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Lily Tomlin as Tommy Velour
MW: Has your political involvement increased over the years?
TOMLIN: As I said earlier, Detroit was always a political city, a lot of unions. We were conscious of it. My dad was in the union. My dad was a Southern guy, basically a rural kid who grew up with 10 brothers and sisters. A tenant farmer. Really, my dad only went to the third grade. But he was innately intelligent. He would’ve been a toolmaker, but he really couldn’t write to any real extent. But he could read a blueprint and put a machine together. He would come home with these little things that he’d produced and I knew how proud he was that he was able to do that, that the toolmaker would go to him and be able to say, “I need this part. Can you put a machine together?” And he’d say to me, “Babe, this is what the old man did today.” [Laughs.] So I knew how much it meant to him. I saw the pride he had in that. So, politically, you just understand about people. You don’t intellectualize it. As a kid, you know what it is to have money or not to have money. People scraping by, getting laid-off, not having a job for five or six months.
I remember when my dad was laid off and rebuilt a lot of the porches in our old apartment house. I was really a little kid, but I can remember hanging out on a porch all day while he rebuilt a new porch and banister and steps. I was just so proud of that, that he could build those porches.
MW: Did you and your wife consider having kids?
TOMLIN: Of course we talked about it. But I don’t call Jane “my wife” at all. That’s a heterosexual stricture. When people used to ask, “Are you and Jane going to get married?” even before it was possible, when everyone was fighting for it, I would say, “Well, I was hoping the gay community could come up with something better than marriage.” Jane would say, “You’ve got to stop being so flippant about it, because the issue of marriage is really serious and important to a lot of people.” And I knew that. Especially for friends, same-sex couples, with children. They ran and got married right away.
I lightened up about it, and I do realize it’s meaningful. It’s meaningful for it to be acknowledged in the culture. I’m astonished at how far the gay movement has come in 20 years. It’s staggering.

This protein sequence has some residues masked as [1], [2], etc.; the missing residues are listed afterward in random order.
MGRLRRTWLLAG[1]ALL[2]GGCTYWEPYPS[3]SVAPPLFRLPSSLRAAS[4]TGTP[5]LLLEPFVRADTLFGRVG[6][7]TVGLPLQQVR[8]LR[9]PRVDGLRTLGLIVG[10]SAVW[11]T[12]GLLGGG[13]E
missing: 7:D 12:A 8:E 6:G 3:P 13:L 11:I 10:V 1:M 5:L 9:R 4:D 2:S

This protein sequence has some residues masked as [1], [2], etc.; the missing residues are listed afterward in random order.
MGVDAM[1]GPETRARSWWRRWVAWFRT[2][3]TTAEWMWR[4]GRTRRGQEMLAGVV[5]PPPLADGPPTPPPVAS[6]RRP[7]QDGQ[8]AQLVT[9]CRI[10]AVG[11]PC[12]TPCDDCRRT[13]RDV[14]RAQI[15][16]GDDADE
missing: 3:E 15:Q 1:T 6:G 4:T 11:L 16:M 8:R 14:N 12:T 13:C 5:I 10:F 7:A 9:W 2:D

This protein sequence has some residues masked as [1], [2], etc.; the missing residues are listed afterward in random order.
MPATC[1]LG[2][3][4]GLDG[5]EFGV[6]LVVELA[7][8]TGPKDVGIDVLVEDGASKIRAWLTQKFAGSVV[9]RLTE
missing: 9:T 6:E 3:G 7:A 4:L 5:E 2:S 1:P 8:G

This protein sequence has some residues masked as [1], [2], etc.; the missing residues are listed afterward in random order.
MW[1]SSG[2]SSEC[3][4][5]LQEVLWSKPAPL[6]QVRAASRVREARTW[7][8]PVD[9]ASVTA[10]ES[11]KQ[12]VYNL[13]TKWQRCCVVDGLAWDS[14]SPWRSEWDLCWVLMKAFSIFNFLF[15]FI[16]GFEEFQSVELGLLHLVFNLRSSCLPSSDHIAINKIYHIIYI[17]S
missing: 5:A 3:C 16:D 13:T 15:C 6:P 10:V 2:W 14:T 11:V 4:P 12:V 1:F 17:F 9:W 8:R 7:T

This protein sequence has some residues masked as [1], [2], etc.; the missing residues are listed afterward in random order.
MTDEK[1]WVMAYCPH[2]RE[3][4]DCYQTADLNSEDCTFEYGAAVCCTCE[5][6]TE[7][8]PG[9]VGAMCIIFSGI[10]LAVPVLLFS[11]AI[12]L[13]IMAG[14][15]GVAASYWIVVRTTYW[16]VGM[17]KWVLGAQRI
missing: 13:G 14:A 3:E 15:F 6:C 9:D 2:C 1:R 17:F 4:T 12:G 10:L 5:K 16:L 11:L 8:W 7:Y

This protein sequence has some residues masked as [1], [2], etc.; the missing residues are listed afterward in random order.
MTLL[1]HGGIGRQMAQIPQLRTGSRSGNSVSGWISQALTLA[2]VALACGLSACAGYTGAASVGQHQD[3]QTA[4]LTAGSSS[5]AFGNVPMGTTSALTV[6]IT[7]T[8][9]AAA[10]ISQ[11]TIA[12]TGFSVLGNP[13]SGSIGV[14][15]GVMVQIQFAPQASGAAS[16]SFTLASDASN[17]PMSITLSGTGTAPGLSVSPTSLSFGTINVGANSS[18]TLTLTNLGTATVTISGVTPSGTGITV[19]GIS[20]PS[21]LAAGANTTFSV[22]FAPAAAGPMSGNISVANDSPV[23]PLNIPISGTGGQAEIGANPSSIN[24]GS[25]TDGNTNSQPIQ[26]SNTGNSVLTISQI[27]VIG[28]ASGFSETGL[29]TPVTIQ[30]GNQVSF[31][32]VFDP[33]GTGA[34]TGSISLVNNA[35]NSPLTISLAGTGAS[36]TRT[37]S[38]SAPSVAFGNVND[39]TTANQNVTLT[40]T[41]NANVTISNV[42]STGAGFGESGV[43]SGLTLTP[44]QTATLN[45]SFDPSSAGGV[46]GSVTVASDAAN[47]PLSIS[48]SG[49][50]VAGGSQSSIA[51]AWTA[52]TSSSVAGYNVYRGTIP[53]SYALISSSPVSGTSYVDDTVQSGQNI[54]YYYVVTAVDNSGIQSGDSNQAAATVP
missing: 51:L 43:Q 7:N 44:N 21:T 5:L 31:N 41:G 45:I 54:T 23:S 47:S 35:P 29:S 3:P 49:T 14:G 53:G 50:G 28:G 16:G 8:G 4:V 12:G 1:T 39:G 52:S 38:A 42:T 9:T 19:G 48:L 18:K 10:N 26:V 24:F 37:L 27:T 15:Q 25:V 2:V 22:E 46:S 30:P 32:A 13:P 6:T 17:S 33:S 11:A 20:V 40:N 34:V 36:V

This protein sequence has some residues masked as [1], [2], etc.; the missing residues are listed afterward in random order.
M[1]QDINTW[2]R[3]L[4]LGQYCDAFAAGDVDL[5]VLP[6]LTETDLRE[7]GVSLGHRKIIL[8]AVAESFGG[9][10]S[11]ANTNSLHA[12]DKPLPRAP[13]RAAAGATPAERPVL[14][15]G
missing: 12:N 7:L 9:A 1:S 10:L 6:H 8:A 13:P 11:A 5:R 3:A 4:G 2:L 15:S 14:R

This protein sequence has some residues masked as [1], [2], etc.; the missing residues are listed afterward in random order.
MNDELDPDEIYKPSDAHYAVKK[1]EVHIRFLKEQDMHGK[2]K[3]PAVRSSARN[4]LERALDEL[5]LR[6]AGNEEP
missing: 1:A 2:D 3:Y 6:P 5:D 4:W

MW: As culture and politics go, I’m guessing plenty of Washingtonians loved you on The West Wing.
TOMLIN: I loved that, too. When it came on the air, I thought, “How has it happened that I’m not in this?” I had my agent reach out to Tommy Schlamme, and Aaron Sorkin at that time. And then Mrs. Landingham was killed in that episode — no doing of mine whatsoever, believe me. She was so loved. But they planned to use Mrs. Landingham kind of as a Jiminy Cricket, but it didn’t really work for them. Kathryn Joosten became a good friend of mine. I knew her from Murphy Brown, and then later I did a stint with her on Desperate Housewives. I played her sister. We were good friends.
MW: I would think, particularly as a team with Jane Wagner, you’d have enough clout to do any project you like.
TOMLIN: Well, not quite, Will. [Laughs.] Yes, it helps, of course. But not everybody maybe feels the same about me. It happened that Aaron Sorkin liked me and was probably pleased that I wanted to be on the show.
And I am allowed to tell you — although I usually hold back because I don’t like to tell too much about upcoming projects — that Jane Fonda and I are going to do a project for Netflix. A series.
MW: Netflix is on fire right now.
TOMLIN: And they’re just great people, so easy to be with. Marta Kauffman, who was one of the creators of Friends, she’s written the first episode.
MW: It’s not a 9 to 5 reunion, is it?
TOMLIN: Aw, no. That would’ve been good. Maybe we can get Dolly in some part. That would be fun!
MW: I know I’ve got to let you go, but before I do I want to make sure you know there’s at least one group of gay fellahs quoting your 9 to 5 Violet Newstead character routinely.
TOMLIN: [Laughs.] “I know just where to stick it.”